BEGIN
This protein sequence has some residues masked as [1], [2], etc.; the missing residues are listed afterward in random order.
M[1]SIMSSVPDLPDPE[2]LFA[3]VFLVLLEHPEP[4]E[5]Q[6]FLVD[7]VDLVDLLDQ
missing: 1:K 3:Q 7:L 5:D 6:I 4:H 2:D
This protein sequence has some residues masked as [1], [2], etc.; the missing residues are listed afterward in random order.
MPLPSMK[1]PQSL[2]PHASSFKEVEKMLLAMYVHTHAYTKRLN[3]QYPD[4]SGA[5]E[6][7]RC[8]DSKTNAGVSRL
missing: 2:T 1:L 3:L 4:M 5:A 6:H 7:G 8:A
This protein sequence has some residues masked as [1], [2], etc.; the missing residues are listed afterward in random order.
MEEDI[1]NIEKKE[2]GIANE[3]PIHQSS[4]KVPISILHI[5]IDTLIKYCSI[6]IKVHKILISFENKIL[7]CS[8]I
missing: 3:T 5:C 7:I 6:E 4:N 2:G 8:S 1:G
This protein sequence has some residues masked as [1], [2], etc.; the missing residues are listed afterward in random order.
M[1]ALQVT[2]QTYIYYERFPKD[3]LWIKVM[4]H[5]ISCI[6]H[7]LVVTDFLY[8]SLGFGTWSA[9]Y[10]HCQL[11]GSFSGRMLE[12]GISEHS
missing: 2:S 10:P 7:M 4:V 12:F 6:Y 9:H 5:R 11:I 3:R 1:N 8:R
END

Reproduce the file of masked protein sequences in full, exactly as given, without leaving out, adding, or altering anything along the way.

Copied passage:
This protein sequence has some residues masked as [1], [2], etc.; the missing residues are listed afterward in random order.
M[1]SIMSSVPDLPDPE[2]LFA[3]VFLVLLEHPEP[4]E[5]Q[6]FLVD[7]VDLVDLLDQ
missing: 1:K 3:Q 7:L 5:D 6:I 4:H 2:D
This protein sequence has some residues masked as [1], [2], etc.; the missing residues are listed afterward in random order.
MPLPSMK[1]PQSL[2]PHASSFKEVEKMLLAMYVHTHAYTKRLN[3]QYPD[4]SGA[5]E[6][7]RC[8]DSKTNAGVSRL
missing: 2:T 1:L 3:L 4:M 5:A 6:H 7:G 8:A
This protein sequence has some residues masked as [1], [2], etc.; the missing residues are listed afterward in random order.
MEEDI[1]NIEKKE[2]GIANE[3]PIHQSS[4]KVPISILHI[5]IDTLIKYCSI[6]IKVHKILISFENKIL[7]CS[8]I
missing: 3:T 5:C 7:I 6:E 4:N 2:G 8:S 1:G
This protein sequence has some residues masked as [1], [2], etc.; the missing residues are listed afterward in random order.
M[1]ALQVT[2]QTYIYYERFPKD[3]LWIKVM[4]H[5]ISCI[6]H[7]LVVTDFLY[8]SLGFGTWSA[9]Y[10]HCQL[11]GSFSGRMLE[12]GISEHS
missing: 2:S 10:P 7:M 4:V 12:F 6:Y 9:H 5:R 11:I 3:R 1:N 8:R